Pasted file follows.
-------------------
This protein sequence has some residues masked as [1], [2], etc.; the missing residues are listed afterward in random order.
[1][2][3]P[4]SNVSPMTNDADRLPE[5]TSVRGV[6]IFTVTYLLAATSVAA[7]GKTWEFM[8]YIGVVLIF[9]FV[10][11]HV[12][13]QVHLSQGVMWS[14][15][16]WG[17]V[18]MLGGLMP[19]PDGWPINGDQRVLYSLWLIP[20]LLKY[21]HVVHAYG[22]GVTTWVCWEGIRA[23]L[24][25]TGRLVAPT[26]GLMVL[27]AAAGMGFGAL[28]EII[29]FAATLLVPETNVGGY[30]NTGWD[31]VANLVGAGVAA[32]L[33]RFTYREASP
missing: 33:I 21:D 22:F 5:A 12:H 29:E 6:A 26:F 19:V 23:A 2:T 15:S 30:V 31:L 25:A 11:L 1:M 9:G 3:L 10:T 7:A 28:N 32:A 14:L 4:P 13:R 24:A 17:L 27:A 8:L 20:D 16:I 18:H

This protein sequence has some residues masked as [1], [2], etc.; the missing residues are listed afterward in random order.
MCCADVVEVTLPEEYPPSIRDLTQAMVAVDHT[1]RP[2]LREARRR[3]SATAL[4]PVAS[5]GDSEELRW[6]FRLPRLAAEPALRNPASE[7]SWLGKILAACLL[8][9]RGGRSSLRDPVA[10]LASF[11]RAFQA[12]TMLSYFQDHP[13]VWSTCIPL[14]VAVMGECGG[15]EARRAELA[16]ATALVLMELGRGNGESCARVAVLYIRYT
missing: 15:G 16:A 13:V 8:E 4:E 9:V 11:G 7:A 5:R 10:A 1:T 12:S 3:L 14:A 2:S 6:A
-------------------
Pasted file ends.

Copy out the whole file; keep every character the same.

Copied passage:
This protein sequence has some residues masked as [1], [2], etc.; the missing residues are listed afterward in random order.
[1][2][3]P[4]SNVSPMTNDADRLPE[5]TSVRGV[6]IFTVTYLLAATSVAA[7]GKTWEFM[8]YIGVVLIF[9]FV[10][11]HV[12][13]QVHLSQGVMWS[14][15][16]WG[17]V[18]MLGGLMP[19]PDGWPINGDQRVLYSLWLIP[20]LLKY[21]HVVHAYG[22]GVTTWVCWEGIRA[23]L[24][25]TGRLVAPT[26]GLMVL[27]AAAGMGFGAL[28]EII[29]FAATLLVPETNVGGY[30]NTGWD[31]VANLVGAGVAA[32]L[33]RFTYREASP
missing: 33:I 21:D 22:F 5:A 12:H 29:E 6:A 26:F 19:V 23:A 2:T 15:S 30:V 31:L 25:A 11:L 1:M 9:G 3:L 10:T 7:A 28:N 32:A 14:L 4:P 13:R 24:A 17:L 27:A 8:L 20:D 16:I 18:H

This protein sequence has some residues masked as [1], [2], etc.; the missing residues are listed afterward in random order.
MCCADVVEVTLPEEYPPSIRDLTQAMVAVDHT[1]RP[2]LREARRR[3]SATAL[4]PVAS[5]GDSEELRW[6]FRLPRLAAEPALRNPASE[7]SWLGKILAACLL[8][9]RGGRSSLRDPVA[10]LASF[11]RAFQA[12]TMLSYFQDHP[13]VWSTCIPL[14]VAVMGECGG[15]EARRAELA[16]ATALVLMELGRGNGESCARVAVLYIRYT
missing: 15:G 16:A 13:V 8:E 4:E 9:V 11:G 7:A 5:R 10:A 1:T 12:S 3:L 14:A 2:S 6:A